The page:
Every year when the heat peaks in the summer, Zinnias explode like a floral nebula in our gardens. A starburst of every color and hue (with the exception of blue), they attract pollinators such as butterflies, bees and hummingbirds; adding further adornment to your spectacular floral show.
Planting the Blooms
Make sure you plant these annuals from seed. They hate being transplanted. Start seeds after the last frost, and make sure to plant in full sun. Once they get going, they grow quickly and will become the flower powerhouse of your gardens. They’re known as the flower symbol of endurance due to its strong blossoming abilities from midsummer till first frost. There are multiple varieties of zinnias. The main ones being single, semi-double and double. They come in tall and short varieties. The tall ones are good for planting alongside sunflowers or lining a smaller flower bed, while the smaller zinnias are perfect for borders and containers
Once you’ve picked a perfect spot for your zinnias, sow the seeds ¼ inch deep. Keep the plants 4-20 inches apart, and if you’re doing rows, keep the rows around 2 feet apart. Zinnias like fertile and well drained soil. The seedlings will pop their heads up within 4 to 7 days, but could take several weeks till you see some colorful blossoms. Don’t forget to thin them when they get at least 3 inches tall to make sure they get enough air circulation. If feeling choked, they can get powdery mildew on their leaves. But this won’t affect the flowers though.
Even though these babies are great in extreme heat and drought tolerant, you should try to keep the soil moist, watering several times throughout the week, but don’t overwater, that could be the death toll for your star-studded flowers. Adding a little fertilizer when you first start your zinnias will bolster in those rich colorful blooms later on.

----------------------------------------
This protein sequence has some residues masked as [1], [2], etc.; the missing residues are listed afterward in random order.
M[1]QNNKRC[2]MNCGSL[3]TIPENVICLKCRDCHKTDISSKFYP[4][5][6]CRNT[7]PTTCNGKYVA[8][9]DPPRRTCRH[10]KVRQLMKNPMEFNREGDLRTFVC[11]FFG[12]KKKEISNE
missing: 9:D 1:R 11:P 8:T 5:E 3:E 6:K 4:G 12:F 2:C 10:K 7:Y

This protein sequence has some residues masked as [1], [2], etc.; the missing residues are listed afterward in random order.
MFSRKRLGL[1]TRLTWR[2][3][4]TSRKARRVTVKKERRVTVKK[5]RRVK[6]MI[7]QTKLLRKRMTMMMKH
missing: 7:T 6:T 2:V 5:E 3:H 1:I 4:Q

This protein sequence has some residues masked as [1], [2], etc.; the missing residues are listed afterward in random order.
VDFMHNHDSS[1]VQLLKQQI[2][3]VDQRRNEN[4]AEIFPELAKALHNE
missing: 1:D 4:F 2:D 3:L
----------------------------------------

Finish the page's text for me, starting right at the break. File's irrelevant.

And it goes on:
Once they start bursting, make sure to deadhead them. The best way is to snip those blooms in their prime to keep the show going, giving you gorgeous flowers for bouquets and whatever else tickles your fancy over the season.
These annual beauties didn’t always have a good reputation. Discovered in Mexico by early Spanish explorers, the flowers were seen as small and ugly, which led to the name mal de ojos, meaning “sickness of the eye”. Fortunately, over the hundreds of years that perspective has changed.
When the Victorian era came upon us with all its romanticism, flowers had a special meaning when sent to a special someone. Zinnias were usually given to friends who have been long absent and have been sorely missed.
The most recent breaking news starring these flowers is that they are the first flowers ever to be grown in space! From seed to flower, they were grown on the International Space Station to help scientists gauge how plants grow in microgravity. Depending where we go from here, these flowers could be making headway further into the galaxy in the near future.